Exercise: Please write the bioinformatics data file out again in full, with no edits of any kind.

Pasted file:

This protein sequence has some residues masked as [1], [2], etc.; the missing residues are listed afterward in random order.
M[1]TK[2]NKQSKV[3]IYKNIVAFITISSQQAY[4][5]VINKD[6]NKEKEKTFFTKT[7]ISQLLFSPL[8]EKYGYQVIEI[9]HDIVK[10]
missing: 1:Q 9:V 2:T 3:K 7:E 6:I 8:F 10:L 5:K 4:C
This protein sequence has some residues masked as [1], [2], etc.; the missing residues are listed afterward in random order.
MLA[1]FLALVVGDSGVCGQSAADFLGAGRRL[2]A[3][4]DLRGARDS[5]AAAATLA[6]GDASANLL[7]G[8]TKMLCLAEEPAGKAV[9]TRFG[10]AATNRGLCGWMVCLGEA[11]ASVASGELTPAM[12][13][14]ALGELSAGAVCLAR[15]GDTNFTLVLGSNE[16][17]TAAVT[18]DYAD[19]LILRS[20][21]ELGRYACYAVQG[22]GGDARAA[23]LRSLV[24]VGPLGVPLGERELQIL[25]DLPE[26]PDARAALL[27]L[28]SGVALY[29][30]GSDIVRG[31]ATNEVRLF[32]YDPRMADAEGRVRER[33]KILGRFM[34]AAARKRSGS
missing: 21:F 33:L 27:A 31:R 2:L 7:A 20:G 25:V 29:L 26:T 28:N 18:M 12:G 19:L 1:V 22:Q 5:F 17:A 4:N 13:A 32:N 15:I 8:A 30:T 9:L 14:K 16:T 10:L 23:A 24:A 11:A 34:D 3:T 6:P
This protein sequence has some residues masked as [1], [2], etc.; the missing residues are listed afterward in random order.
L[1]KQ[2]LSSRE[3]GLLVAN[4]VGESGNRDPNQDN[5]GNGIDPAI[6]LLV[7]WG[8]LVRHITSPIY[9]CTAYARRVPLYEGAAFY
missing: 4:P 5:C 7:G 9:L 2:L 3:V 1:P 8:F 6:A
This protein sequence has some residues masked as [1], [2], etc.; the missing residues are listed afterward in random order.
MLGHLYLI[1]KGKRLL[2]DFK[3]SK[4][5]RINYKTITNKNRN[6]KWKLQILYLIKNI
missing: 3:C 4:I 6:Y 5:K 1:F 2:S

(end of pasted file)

This protein sequence has some residues masked as [1], [2], etc.; the missing residues are listed afterward in random order.
M[1]TK[2]NKQSKV[3]IYKNIVAFITISSQQAY[4][5]VINKD[6]NKEKEKTFFTKT[7]ISQLLFSPL[8]EKYGYQVIEI[9]HDIVK[10]
missing: 1:Q 9:V 2:T 3:K 7:E 6:I 8:F 10:L 5:K 4:C
This protein sequence has some residues masked as [1], [2], etc.; the missing residues are listed afterward in random order.
MLA[1]FLALVVGDSGVCGQSAADFLGAGRRL[2]A[3][4]DLRGARDS[5]AAAATLA[6]GDASANLL[7]G[8]TKMLCLAEEPAGKAV[9]TRFG[10]AATNRGLCGWMVCLGEA[11]ASVASGELTPAM[12][13][14]ALGELSAGAVCLAR[15]GDTNFTLVLGSNE[16][17]TAAVT[18]DYAD[19]LILRS[20][21]ELGRYACYAVQG[22]GGDARAA[23]LRSLV[24]VGPLGVPLGERELQIL[25]DLPE[26]PDARAALL[27]L[28]SGVALY[29][30]GSDIVRG[31]ATNEVRLF[32]YDPRMADAEGRVRER[33]KILGRFM[34]AAARKRSGS
missing: 21:F 33:L 27:A 31:R 2:L 7:A 20:G 25:V 29:L 26:T 28:N 18:M 12:G 19:L 1:V 22:Q 5:F 17:A 4:N 13:A 32:N 15:I 8:A 30:T 9:L 14:K 16:T 10:L 23:A 24:A 11:A 34:D 3:T 6:P
This protein sequence has some residues masked as [1], [2], etc.; the missing residues are listed afterward in random order.
L[1]KQ[2]LSSRE[3]GLLVAN[4]VGESGNRDPNQDN[5]GNGIDPAI[6]LLV[7]WG[8]LVRHITSPIY[9]CTAYARRVPLYEGAAFY
missing: 4:P 5:C 7:G 9:L 2:L 3:V 1:P 8:F 6:A
This protein sequence has some residues masked as [1], [2], etc.; the missing residues are listed afterward in random order.
MLGHLYLI[1]KGKRLL[2]DFK[3]SK[4][5]RINYKTITNKNRN[6]KWKLQILYLIKNI
missing: 3:C 4:I 6:Y 5:K 1:F 2:S